Despite the strengthening of the US dollar on Friday, by the end of the week all major currencies, except the yen, showed gains. The highest gains were shown by the New Zealand dollar ( 2.05%). The Australian dollar gained 1.87%, the euro - 1.08%, the Canadian dollar - 0.99%, the Swiss franc 0.96, and the British pound - 0.09%. The Japanese yen fell by 0.45%.
Fig 1. Last week's USD dynamics.
On Friday, trading on the EURUSD pair closed down. The single currency began to lose ground to the dollar in the European session after hitting new all-time highs, and accelerated the fall in the US session following the British pound.
The British pound dropped by 220 pips (to 1.3054). On Friday, British PM Teresa May announced that negotiations with the EU on the issue of Brexit had reached a dead end, which caused the euro to fall to 1.1733.
Day's news (GMT 3):
- 11:00 Germany: IFO business climate (Sep), current assessment (Sep), expectations (Sep).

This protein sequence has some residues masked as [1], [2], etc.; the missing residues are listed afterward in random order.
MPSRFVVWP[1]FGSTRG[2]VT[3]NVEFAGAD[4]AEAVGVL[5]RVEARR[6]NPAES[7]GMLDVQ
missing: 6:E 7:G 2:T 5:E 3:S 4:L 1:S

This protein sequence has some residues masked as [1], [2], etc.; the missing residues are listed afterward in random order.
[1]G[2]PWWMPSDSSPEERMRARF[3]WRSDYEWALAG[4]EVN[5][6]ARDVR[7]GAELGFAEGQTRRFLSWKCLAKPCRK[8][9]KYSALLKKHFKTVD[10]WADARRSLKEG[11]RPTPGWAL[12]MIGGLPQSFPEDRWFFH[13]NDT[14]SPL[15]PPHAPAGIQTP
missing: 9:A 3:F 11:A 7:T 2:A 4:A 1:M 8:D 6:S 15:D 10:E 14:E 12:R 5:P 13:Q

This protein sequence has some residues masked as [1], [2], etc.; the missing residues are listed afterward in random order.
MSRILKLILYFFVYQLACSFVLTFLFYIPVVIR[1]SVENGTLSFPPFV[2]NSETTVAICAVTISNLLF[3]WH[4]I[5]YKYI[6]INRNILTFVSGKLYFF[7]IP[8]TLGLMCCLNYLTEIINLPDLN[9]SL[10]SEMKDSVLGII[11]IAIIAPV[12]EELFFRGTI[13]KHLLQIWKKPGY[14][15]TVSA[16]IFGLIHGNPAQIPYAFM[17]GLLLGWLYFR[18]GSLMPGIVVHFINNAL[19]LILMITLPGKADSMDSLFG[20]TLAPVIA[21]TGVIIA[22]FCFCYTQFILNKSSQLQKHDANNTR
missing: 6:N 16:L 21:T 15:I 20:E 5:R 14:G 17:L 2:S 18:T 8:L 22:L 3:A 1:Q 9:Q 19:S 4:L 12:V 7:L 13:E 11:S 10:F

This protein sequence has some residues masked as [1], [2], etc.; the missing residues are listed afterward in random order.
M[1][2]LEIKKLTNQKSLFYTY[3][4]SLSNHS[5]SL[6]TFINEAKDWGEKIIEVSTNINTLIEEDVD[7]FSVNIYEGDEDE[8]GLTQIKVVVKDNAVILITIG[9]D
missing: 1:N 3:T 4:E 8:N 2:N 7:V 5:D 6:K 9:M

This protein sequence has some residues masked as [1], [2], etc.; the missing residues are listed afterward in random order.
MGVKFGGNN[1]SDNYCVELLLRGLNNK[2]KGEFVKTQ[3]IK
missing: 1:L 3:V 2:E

- 13:00 UK: CBI industrial trends survey - orders (MoM) (Sep).
- 15:30 Canada: wholesale sales (MoM) (Jul).
- 15:30 US: Chicago Fed National Activity Index (Aug).
- 16:00 Eurozone: Draghi ECB speech.
Fig 2. EURUSD hourly chart.
Expectations on Friday were fully justified. The price was adjusted to the lb balance line.
In Asia, the dollar is trading in positive territory, so the euro is now declining along with other major currencies. It currently sits at 1.1734. Euro crosses are almost all in the green zone. With such allies, the support at 1.1725 should stand. I'm seeing a correction in place with regards to Friday's drop.
Now traders have their attention focused on the Federal Reserve System (FRS) meeting, which will be held on the 25th and 26th of September, and Brexit news. As for the meeting, everyone is expecting an a rate increase of 0.25 - up to 2-2.25% per annum. The rate increase is included in the price, so the Fed's trading and commerce will be of interest when it comes to other increases this year.